As in most countries in Southeast Europe, there is a sense that the Croatian economy is adjusting to the new realities of the post-crisis world, and that there will be no return in the near future to the type of growth enjoyed in the past decade.
In an April interview with bne IntelliNews, Economy Minister Ivan Vrdoljak said that the government had been painstakingly reorienting the economy towards productive sectors including metals, pharmaceuticals, ICT and electronics, and away from over-reliance on construction – a sector that drove growth in the last decade and crashed hard in the wake of the global economic crisis.
As elsewhere in the region, bank lending also dried up. According to Hypo Alpe Adria, banks’ non-performing loan (NPL) ratios soared to 17.6% in 2015 from 7.8% in 2009 as businesses and some households failed to meet payments; the bank expects the NPL level to rise to 18% by 2017. While the kuna’s euro peg protected banks and debtors to an extent, the $3.4bn of loans extended in Swiss francs rose in relative cost. In September, the government launched a conversion policy for Swiss franc debt to be switched to euros, not dissimilar to that implemented in Hungary and currently being considered in Poland.
“In 2001-2008, Croatia’s GDP grew at an average annual pace of 4.3%, but this was driven primarily by personal consumption receiving a boost from foreign lending,” says Drazetic. “This was also a period of major construction projects, fuelling investment and driving employment. The year 2009 marks a turning point in Croatian economic history, after which inflated personal consumption started to pull back, while the international crisis depleted necessary investment in the Croatian economy.”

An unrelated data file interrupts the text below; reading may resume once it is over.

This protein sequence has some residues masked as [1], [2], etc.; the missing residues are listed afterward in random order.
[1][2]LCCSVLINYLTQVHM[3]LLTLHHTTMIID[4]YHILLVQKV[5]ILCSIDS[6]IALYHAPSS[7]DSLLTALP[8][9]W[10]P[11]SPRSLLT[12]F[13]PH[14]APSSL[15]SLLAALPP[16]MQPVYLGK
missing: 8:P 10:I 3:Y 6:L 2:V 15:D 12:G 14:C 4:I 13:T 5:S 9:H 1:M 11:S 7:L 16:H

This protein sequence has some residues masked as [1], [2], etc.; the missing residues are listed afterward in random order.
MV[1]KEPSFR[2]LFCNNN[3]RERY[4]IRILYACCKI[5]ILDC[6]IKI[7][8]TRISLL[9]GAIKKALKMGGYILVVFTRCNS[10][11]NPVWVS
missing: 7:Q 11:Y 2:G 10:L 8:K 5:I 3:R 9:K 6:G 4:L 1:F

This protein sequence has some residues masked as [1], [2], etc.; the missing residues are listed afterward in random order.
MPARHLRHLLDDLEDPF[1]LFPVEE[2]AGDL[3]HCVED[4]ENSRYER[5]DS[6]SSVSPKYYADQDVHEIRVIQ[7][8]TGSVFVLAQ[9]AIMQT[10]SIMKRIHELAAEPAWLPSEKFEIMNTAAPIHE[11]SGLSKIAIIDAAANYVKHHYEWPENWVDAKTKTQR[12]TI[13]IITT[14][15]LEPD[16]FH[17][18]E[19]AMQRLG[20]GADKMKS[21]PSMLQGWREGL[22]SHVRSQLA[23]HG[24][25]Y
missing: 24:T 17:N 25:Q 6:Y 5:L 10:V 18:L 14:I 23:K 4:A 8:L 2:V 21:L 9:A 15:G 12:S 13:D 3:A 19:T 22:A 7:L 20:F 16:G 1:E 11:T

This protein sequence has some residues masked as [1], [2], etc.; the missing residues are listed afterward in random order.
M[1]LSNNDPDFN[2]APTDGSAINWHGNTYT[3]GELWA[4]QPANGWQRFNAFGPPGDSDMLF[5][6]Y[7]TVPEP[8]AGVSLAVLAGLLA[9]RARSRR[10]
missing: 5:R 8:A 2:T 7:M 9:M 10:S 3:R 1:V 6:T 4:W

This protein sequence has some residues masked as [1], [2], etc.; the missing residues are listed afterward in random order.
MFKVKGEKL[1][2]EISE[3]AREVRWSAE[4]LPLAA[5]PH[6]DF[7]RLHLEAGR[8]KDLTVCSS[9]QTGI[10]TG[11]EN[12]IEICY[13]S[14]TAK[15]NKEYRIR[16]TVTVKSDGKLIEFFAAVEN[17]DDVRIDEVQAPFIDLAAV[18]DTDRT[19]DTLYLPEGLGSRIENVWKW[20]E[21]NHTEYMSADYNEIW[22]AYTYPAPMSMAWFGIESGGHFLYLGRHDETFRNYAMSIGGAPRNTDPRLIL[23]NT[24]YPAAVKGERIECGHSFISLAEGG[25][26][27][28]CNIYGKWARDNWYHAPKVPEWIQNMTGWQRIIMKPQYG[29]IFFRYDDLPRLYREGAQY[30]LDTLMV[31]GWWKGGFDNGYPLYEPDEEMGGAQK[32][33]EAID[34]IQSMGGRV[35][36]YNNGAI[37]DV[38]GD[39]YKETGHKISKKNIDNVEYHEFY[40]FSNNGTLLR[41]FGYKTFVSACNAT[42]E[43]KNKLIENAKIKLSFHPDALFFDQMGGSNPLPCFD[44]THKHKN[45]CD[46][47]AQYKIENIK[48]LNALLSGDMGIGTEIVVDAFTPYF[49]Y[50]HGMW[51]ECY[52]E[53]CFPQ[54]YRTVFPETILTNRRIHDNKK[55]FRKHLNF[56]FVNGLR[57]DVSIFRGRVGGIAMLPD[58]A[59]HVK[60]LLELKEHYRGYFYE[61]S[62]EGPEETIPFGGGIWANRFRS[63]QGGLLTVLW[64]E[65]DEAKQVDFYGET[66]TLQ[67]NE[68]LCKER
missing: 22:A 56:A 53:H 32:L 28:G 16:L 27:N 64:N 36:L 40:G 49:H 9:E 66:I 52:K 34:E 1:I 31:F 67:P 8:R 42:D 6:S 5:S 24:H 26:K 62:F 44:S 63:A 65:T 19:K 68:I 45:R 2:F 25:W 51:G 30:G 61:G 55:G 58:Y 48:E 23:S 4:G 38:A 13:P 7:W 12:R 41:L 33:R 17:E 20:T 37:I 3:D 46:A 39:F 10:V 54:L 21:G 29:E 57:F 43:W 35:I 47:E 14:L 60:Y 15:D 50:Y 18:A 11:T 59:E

The government has at least made some changes to attract more of that investment, most notably a new law on “strategic investment projects” that makes criteria for qualification more straightforward. But a range of other factors, several external, has been more significant in supporting the belated recovery. They include the Eurozone recovery, low oil prices, low interest rates and the European Central Bank’s quantitative easing (ECB QE).
Domestically, consumption has been boosted by a record tourist season in 2015 (following a slowdown in 2014), and fiscal relaxation in the run-up to the election. Croatia’s accession to the EU in July 2013 did not provide the immediate fillip that some had naively expected, but Brussels funding is ramping up, and absorption of it is improving. “Nevertheless, it's obvious that EU membership is no panacea for economic woes and structural reforms would have to be implemented sooner or later,” says Drazetic. “Once again I repeat: the sooner, the better. ECB QE can't and won't last forever.”
Stoijics suggest a substantial list of reforms for the incoming government: internal devaluation through lowering business tax and parafiscal and labour costs; supply-side reforms including labour and product market liberalisation; the restructuring of state-owned enterprises and the public administration; and accelerating changes to NPL legislation. Finally, he suggests incentives for financing small businesses and their involvement in the economy. Without such entrepreneurs, Croatia’s long-term growth will remain around 1%, he warns. “The story of Croatian GDP recovery should be a story about boosting competitiveness and attracting FDI,” says Drazetic. “Structural reforms, accompanied by building a more efficient public sector to give more bang for the buck, are just the first step on the path to sustainable recovery. We have a long way to go.”
Kovac argues that fiscal consolidation is essential to secure macroeconomic stability and sustainable growth, but that current plans for tightening lack “mid-term credibility”. While the election result would appear to favour reform, he warns that political fragility could increase. Any coalition is likely to be an uncomfortable marriage of convenience – and Croatians’ appetite for the hard reforms necessary remains questionable.